Later it was revealed the cause of the illness was “probably influenza,” New York City acting Health Commissioner Dr Oxiris Barbot said.

He said tests had been taken by officials from the Centers for Disease Control and Prevention, and most of the passengers were cleared to continue their travels.

In a statement, the Port Authority of New York and New Jersey said that Emirates flight 203 landed at 9:12 a.m. “with a report of multiple sick passengers.”

“The plane was taken to a location away from the terminal so that medical personnel from the US Centers for Disease Control and Prevention could board the aircraft to evaluate the situation and provide immediate assistance,” it added.

The plane’s return journey to Dubai was delayed by three hours.

Now let's remind ourselves of what he was best known for so Stop.... Collaborate... And listen:

Wedded to debt: Fathers of Indian child brides trapped in bondage

Brides sit during a mass wedding event in Mumbai, India, Sunday, Jan. 13, 2019. (AP)
Updated 12 min 1 sec ago

Wedded to debt: Fathers of Indian child brides trapped in bondage

  • Villagers take loans for major expenses, which in most cases are related to health care and or their daughters’ marriages

BUXWAHA, INDIA: For his 16-year-old daughter’s wedding last year, Makhanlal Ahirwal bought Bhawani saris, bangles and anklets, got her in-laws a water cooler, a bed, and utensils as dowry and threw a feast for 500 people in his village in central India.
The celebrations added 200,000 rupees ($2,800) to an unpaid debt of about 100,000 rupees that he’d already taken on for the wedding of another daughter.
To repay the original debt he had traveled 800 kilometers (497 miles) to Delhi the previous year, where he was lured by a promise of good pay at a construction site.
Instead, he was held against his will and denied wages and food for three months before he was rescued.
His experience is not uncommon in India, which is home to 8 million of a global estimated total of 40 million slaves — and where many poor families take out loans to cover marriages and then fall into modern slavery while trying to repay the money.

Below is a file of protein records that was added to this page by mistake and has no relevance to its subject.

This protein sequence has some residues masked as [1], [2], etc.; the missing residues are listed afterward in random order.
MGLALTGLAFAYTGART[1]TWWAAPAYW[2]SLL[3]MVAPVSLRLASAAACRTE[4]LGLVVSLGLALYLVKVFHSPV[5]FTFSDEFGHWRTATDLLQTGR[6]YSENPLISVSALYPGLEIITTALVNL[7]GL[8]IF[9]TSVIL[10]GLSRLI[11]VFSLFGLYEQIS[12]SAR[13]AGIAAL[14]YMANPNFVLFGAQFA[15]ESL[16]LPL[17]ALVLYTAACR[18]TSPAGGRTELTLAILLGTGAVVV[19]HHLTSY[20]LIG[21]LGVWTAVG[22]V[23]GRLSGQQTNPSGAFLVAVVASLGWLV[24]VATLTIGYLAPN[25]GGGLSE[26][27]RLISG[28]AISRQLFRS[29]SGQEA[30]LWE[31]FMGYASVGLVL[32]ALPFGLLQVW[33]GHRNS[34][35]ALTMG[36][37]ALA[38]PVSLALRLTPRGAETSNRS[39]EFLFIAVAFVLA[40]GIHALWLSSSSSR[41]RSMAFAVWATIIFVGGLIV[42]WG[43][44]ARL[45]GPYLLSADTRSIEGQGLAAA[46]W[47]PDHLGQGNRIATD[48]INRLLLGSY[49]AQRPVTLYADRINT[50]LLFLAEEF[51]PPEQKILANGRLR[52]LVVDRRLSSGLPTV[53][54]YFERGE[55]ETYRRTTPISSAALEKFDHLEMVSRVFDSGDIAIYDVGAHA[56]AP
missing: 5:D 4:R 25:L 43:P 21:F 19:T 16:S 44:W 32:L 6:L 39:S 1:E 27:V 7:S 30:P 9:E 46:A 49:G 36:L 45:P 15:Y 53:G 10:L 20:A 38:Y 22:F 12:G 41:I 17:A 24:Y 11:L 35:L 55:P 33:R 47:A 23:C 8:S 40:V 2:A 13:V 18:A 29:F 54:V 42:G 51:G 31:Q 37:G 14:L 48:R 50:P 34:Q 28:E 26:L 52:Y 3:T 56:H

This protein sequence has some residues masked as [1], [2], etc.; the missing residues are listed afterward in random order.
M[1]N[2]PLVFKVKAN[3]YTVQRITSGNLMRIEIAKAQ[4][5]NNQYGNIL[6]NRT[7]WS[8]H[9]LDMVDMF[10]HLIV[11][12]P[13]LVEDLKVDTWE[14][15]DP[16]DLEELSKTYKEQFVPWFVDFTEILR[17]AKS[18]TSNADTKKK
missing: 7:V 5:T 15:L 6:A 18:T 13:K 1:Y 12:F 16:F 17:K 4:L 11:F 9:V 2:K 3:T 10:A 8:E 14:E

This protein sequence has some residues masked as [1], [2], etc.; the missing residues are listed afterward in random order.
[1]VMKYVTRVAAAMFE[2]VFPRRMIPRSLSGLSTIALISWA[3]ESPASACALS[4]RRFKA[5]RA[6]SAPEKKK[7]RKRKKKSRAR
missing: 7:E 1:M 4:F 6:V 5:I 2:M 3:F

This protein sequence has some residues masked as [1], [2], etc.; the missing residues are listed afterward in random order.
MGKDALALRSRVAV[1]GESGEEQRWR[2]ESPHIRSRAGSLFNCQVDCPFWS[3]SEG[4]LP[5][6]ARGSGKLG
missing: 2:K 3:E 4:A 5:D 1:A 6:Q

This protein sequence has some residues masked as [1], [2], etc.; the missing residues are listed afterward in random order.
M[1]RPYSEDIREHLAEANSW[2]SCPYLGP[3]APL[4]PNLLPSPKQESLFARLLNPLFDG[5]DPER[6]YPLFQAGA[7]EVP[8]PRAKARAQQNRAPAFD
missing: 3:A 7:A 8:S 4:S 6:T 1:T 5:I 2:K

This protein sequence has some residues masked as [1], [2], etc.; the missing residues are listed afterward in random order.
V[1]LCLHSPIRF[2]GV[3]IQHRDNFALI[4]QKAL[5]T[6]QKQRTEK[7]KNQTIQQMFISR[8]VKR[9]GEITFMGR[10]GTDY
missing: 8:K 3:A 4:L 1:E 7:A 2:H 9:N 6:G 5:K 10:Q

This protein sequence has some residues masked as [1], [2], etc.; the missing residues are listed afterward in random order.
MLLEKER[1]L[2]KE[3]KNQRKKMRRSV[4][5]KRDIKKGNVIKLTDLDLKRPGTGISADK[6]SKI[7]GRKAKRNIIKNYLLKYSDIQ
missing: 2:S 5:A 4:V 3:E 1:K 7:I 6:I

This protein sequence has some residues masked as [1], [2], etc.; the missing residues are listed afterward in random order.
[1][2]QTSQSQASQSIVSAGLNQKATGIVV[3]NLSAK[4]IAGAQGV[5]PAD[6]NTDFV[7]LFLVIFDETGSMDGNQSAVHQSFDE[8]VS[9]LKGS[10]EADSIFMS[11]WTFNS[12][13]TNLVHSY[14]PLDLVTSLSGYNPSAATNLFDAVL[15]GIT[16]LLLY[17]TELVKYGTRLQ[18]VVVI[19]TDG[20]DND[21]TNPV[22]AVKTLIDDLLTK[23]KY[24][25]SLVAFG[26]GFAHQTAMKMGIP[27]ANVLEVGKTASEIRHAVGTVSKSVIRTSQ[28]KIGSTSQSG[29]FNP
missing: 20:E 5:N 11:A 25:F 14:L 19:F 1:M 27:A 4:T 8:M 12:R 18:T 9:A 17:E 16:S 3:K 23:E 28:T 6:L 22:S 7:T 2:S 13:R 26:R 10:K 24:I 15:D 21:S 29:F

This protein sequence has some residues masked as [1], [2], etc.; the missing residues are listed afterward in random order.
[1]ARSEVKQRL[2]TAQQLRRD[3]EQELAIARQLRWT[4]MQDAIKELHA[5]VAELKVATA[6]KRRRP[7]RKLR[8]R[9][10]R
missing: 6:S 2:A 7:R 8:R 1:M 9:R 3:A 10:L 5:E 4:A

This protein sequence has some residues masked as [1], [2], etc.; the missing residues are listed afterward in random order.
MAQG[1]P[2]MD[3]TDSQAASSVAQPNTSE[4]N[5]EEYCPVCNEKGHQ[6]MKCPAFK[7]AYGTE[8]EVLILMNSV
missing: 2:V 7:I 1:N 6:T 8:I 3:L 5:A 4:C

“I worked over 12 hours and lived in a tent, but wasn’t paid a penny,” Ahirwal said, sitting outside his clay hut in Dharampura village in the central state of Madhya Pradesh.
“I had taken that loan to get my elder daughter married. She was 14 then. But I did not get paid. I had another four daughters to marry, so I took one more loan last year,” he said.
“There is no way I can repay the loan if I don’t migrate and look for work again.”
Landless, and at the bottom in the hierarchy of the Indian caste system, the Ahirwals in Dharampura lean on local landlords who lend money at 4 percent interest.
Villagers take loans for major expenses, which in most cases are related to health care and or their daughters’ marriages.
With no work in villages, many migrate to cities and send earnings home to repay the money lenders, campaigners say.
But in many cases, unscrupulous employers dupe them into working long hours with the promise of good money, knowing they have debts to repay.
Bosses sometimes withhold pay — a practice that can trap villagers for years and is widely seen as a form of slavery.
Makhanlal Ahirwal was among the 22 people from Dharampura who were rescued from bondage two years ago and are entitled to government benefits such as cash compensation and housing.
Each of them had outstanding loans when they migrated.